30. If one examines Article 366(29A) carefully, one finds that clause (29A) provides for an inclusive definition and has two limbs. The first limb says that the tax on sale or purchase of goods includes a tax on transactions specified in sub-clauses (a) to (f). The second limb provides that such transfer, delivery or supply of goods referred to in the first limb shall be deemed to be a sale of those goods by the person making the transfer, delivery or supply and purchase of those goods by the person to whom such transfer, delivery or supply is made. Now, in K.L. Johar’s case, this Court held that the States can tax hire-purchase transactions resulting in sale but only to the extent to which tax is levied on the sale price. This led the Parliament to say, in the Statement of Objects and Reasons to the Constitution (Forty- sixth Amendment) Act, “though practically the purchaser in a hire-purchase transaction gets the goods on the date of entering into the hire-purchase contract, it has been held by the Supreme Court in K.L. Johar’s case that there is a sale only when the purchaser exercises the option to purchase which is at a later date and therefore only the depreciated value of the goods involved in such transaction at the time the option is exercised becomes asses sable to sales tax which position has resulted in avoidance of tax in various ways.” Thus, we find from the Statement of Objects and Reasons that the concept of “deemed sale” is brought in by the Constitution (Forty-sixth Amendment) Act only in the context of imposition of sales tax and that the words “transfer, delivery or supply” of goods is referred to in the second limb of Article 366(29A) to broaden the tax base and that as indicated in the Report of Law Commission prior to the judgment of this Court in Gannon Dunkerley’s case, works contract was always taxed by the States as part of the word “sale” in Entry 48/54 of List II. The object behind enactment of Article 366(29A) is to tax the composite price so that the full value of the hire-purchase price is taxed and to avoid the judgment in K.L. Johar’s case whose implication was to narrow the tax base resulting in seepage of sales tax revenue. It is in that sense “splitting” of the contract needs to be understood. Thus, it cannot be said that Parliament divested itself of the power to levy service tax vide enactment of the Constitution (Forty-sixth Amendment) Act. Even in the Report of the Law Commission, it has been observed that “if a hire-purchase transaction results in a sale, sales-tax is undoubtedly leviable by the States. No doubt, it is difficult to determine the “sale price” for the purpose of the sales tax law but this has no bearing on the question of legislative competence” (page 26). Thus, reliance placed by the appellant(s) on the expression “splitting up” in K.L. Johar’s case is misconceived because the “splitting up” referred to in K.L. Johar’s case was, as stated above, in regard to valuation and not in regard to legislative competence.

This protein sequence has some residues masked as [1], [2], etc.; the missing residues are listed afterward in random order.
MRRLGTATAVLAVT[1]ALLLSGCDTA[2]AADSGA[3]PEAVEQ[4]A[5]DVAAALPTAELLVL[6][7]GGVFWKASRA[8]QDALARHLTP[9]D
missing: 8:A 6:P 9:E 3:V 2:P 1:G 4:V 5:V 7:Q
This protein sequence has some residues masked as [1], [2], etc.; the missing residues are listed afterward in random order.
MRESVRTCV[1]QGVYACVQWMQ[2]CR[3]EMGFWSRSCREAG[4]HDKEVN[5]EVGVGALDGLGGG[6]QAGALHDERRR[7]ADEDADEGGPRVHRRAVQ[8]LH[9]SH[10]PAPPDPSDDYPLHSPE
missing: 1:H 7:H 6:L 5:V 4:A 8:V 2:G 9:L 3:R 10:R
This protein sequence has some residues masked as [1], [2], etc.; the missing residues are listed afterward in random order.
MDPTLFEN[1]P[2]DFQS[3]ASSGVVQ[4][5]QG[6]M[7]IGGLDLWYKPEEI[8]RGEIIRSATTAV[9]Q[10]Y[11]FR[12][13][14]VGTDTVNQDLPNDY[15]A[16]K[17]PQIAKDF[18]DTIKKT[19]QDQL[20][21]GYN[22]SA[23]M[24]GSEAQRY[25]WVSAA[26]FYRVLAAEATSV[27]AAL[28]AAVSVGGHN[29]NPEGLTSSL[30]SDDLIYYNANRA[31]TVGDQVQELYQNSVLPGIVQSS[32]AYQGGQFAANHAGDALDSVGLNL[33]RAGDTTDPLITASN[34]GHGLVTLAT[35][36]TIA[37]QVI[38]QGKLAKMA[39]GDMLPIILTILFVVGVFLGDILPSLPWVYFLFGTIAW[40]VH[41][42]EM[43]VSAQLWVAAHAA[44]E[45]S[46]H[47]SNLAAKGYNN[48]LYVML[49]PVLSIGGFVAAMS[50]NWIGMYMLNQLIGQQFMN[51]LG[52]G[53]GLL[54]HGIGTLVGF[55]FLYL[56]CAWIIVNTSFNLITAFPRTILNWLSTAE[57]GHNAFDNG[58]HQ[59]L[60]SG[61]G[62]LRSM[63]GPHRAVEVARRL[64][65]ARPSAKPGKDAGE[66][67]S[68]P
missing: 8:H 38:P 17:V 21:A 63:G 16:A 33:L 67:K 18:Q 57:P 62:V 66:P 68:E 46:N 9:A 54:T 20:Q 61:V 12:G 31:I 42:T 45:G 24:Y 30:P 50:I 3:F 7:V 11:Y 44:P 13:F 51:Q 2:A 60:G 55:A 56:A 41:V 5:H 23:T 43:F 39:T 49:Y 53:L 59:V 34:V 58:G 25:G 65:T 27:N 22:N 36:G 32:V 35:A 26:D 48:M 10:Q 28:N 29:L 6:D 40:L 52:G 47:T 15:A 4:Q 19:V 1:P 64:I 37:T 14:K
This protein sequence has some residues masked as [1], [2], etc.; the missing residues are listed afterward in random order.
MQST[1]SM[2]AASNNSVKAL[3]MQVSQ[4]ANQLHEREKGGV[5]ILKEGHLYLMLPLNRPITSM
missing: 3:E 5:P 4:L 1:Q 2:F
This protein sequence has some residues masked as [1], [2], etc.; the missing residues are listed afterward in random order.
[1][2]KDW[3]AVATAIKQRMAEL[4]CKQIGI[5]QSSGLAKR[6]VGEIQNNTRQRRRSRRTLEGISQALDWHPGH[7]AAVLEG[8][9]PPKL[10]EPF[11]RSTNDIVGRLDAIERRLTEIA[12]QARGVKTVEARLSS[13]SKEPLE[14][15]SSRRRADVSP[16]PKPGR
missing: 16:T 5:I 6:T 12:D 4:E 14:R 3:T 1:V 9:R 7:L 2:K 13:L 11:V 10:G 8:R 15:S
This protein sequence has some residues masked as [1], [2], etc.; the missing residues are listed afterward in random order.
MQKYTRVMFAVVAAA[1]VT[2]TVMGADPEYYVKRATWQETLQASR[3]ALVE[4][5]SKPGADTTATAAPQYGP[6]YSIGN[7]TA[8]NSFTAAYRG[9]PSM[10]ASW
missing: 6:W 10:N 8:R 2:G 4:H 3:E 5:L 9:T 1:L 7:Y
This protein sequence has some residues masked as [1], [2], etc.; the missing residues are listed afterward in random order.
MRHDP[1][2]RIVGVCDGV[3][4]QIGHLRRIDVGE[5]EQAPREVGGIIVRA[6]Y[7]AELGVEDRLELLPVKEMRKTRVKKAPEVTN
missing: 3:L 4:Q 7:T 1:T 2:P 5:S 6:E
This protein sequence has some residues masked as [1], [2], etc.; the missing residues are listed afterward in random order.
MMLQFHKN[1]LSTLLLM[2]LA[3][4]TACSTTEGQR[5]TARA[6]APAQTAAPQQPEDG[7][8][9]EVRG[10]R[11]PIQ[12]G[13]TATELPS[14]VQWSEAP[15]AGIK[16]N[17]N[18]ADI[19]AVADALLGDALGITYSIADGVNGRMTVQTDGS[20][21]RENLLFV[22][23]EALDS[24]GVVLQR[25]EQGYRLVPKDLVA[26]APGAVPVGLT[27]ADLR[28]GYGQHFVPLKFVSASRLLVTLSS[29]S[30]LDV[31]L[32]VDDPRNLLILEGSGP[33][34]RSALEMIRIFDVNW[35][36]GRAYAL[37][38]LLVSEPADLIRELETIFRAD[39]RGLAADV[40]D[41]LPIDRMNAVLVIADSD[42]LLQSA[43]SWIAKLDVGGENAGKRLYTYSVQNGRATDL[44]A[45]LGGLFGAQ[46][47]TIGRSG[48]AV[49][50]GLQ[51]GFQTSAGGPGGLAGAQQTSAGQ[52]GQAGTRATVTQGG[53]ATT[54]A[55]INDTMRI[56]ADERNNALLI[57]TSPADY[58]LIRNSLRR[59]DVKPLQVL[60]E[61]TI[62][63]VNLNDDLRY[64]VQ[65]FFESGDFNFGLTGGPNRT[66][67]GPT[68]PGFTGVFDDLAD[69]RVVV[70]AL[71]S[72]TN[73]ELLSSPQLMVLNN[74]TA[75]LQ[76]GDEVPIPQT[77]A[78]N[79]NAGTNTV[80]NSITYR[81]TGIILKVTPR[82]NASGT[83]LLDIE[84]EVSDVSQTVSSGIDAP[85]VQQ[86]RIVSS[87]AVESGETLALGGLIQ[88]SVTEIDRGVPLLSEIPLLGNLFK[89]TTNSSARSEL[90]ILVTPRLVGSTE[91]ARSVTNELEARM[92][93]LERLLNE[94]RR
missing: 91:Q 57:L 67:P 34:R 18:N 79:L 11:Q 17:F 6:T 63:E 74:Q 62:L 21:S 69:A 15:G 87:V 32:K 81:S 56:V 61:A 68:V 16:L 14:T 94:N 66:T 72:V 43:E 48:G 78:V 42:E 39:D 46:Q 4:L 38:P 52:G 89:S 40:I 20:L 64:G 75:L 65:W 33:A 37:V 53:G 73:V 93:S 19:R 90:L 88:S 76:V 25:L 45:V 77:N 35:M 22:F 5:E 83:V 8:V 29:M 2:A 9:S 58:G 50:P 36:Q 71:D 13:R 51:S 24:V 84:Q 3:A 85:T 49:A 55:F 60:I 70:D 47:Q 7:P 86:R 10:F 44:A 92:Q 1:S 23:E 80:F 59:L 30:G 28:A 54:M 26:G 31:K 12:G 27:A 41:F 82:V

Whether the State Legislature has the exclusive competence to levy tax on “financial leasing services” under Entry 54, List II?

31. On behalf of the appellant(s) it was submitted that the State Legislature has the exclusive competence to levy a tax on hire-purchase and financial leasing by reason of Entry 54, List II read with Article 366(29A). It was submitted that, as held by this Court in the case of Bharat Sanchar Nigam Limited (supra) [vide para 44], splitting was permissible under Article 366(29A) only in two cases indicated in sub-clauses (b) and (f) and that in no other service (including hire-purchase).